Historical events[edit | edit source]

Notable people (by town)[edit | edit source]

More comprehensive lists are available at individual cities, villages, etc. See local towns of interest at the bottom of the page for links.

Cass City[edit | edit source]

Harbor Beach[edit | edit source]

Lapeer[edit | edit source]

Port Huron[edit | edit source]

Local elected officials[edit | edit source]

Congressional District 10, served by Republican Candice Miller

Local politicians in Washington and Lansing are listed below.

United States Congress[edit | edit source]

District 10 - Northern Macomb, and all of St Clair, Lapeer, Sanilac, and Huron County.

District 5 - Saginaw/Bay City Area, and all of Genesse and Tuscola.

Michigan House[edit | edit source]

32nd District - Northern Macomb and two townships in St Clair County.

  • Daniel Acciavatti, Republican

81st District - Most of St Clair County, except Port Huron.

  • Philip J. Pavlov, - Republican

82nd District - All of Lapeer County.

  • John Stahl, Republican

83rd District - City of Port Huron, Fort Gratiot, and all of Sanilac County.

  • John Espinoza, Democrat

84th District - Huron and Tuscola County.

  • Terry Brown, Democrat

Michigan Senate[edit | edit source]

Colleges and universities[edit | edit source]

Museums[edit | edit source]

See also: List of museums in Michigan

Harbor Beach[edit | edit source]

Marysville[edit | edit source]

Port Huron[edit | edit source]

Huron Light Ship Museum in the St. Clair River, Port Huron, Michigan

* Port Huron Museum - a series of five museums - Port Huron[29]

Elsewhere in the Thumb[edit | edit source]

Media[edit | edit source]

Radio[edit | edit source]

The Thumb Area Radio Region lies between the Detroit Radio Market, the Tri-Cities Radio Market and the Flint Market, with stations in Port Huron and Sarnia, Ontario also serving the region.

Powerful local stations include; WMIC AM 660, WBGV FM 92.5, WTGV FM 97.7 of Sandusky; WPHM AM 1380 of Port Huron; WIDL FM 92.1 of Caro;WLEW FM 102.1 of Bad Axe; and WLCO AM 1530 in Lapeer. Other radio stations broadcasting to the thumb area include WJR, WWJ, and WXYT of Detroit; WSGW, WKCQ and WHNN of Saginaw; and CFCO of Chatham, Ontario.

Local Radio Stations in the Thumb Area

Template:Thumb Radio

Newspaper[edit | edit source]

Huron County newspapers
  • Harbor Beach Times
  • Huron County Press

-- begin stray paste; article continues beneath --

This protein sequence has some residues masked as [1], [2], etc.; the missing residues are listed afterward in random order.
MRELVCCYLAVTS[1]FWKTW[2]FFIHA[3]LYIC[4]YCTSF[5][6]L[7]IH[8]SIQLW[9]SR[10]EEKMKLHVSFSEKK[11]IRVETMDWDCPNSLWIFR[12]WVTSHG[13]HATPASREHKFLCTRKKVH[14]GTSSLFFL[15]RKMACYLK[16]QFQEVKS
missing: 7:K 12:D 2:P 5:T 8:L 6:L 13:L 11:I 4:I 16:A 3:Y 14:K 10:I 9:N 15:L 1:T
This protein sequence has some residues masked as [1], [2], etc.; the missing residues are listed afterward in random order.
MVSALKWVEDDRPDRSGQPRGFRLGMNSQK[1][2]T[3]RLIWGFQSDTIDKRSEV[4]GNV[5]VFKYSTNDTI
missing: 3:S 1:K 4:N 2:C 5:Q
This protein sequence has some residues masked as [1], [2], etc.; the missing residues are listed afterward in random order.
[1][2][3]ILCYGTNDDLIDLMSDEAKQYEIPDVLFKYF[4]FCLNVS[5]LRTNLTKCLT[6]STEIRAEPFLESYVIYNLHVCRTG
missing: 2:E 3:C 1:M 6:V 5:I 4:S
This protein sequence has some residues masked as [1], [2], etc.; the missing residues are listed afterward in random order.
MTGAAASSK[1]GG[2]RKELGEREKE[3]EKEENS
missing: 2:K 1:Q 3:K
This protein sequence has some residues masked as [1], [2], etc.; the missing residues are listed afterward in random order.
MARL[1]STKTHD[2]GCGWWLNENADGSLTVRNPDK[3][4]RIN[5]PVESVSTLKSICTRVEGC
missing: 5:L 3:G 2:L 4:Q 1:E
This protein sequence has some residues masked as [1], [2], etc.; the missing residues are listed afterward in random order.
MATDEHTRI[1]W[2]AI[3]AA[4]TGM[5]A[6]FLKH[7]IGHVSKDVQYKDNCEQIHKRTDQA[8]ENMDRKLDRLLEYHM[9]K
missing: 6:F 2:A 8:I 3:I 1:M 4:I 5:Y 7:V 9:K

• Huron Daily Tribune [1]
  • News Weekly, The
  • The Lakeshore Guardian
  • Thumb Blanket
Lapeer County newspapers
  • Buyer's Guide
  • County Press, The [2]
  • LA View
  • Webco Press
Sanilac County newspapers
  • Brown City Banner
  • Buyers Guide
  • Camden Publications
  • Deckerville Recorder
  • Marlette Leader
  • Sandusky Tribune
  • Sanilac County News [3]
St. Clair County newspapers
  • Blue Water Shopper
  • Port Huron Times Herald-USA Today [4]
  • Thumb Print News, The
  • Voice, The
  • Yale Expositor, The
Tuscola County Newspapers
  • Tuscola County Advertiser [5]
  • Cass City Chronicle
  • Cass River Trader
  • Reese Reporter
  • Vassar Pioneer Times

Broadcast television[edit | edit source]

The Lapeer County, St. Clair County and Sanilac County area lies in the Detroit Television Market. The far northern and western areas lie inside the Flint/Tri-Cities Television Market. The only broadcast TV station licensed to the Thumb region is WDCQ-TV, the PBS station licensed to Bad Axe.

Sarnia/Windsor Ontario
Detroit area
Alpena area

Transportation[edit | edit source]

Port Huron's two Blue Water Bridges, taken during the Port Huron to Mackinac Yacht Race.

Borders[edit | edit source]

The border between Port Huron, Michigan and Sarnia, Ontario is one of the busiest connections between Canada and the US. Crossings include the two Blue Water Bridges and the two St. Clair River Railway Tunnels. Ferries also connect to Canada at Marine City and Algonac.

Major highways[edit | edit source]

(organized by numbers)

Rail[edit | edit source]

Area Amtrak stations are in Lapeer, Port Huron, and Flint. Local railroads are the Grand Trunk Western Railroad, CSX Transportation, Canadian National Railway, and the Huron and Eastern Railway. Pere Marquette Railway was a railroad that had lines throughout the Thumb; its lines are now either abandoned or in use by CSX, or Huron and Eastern.

Major railroad centers are Vassar, Bad Axe and Port Huron.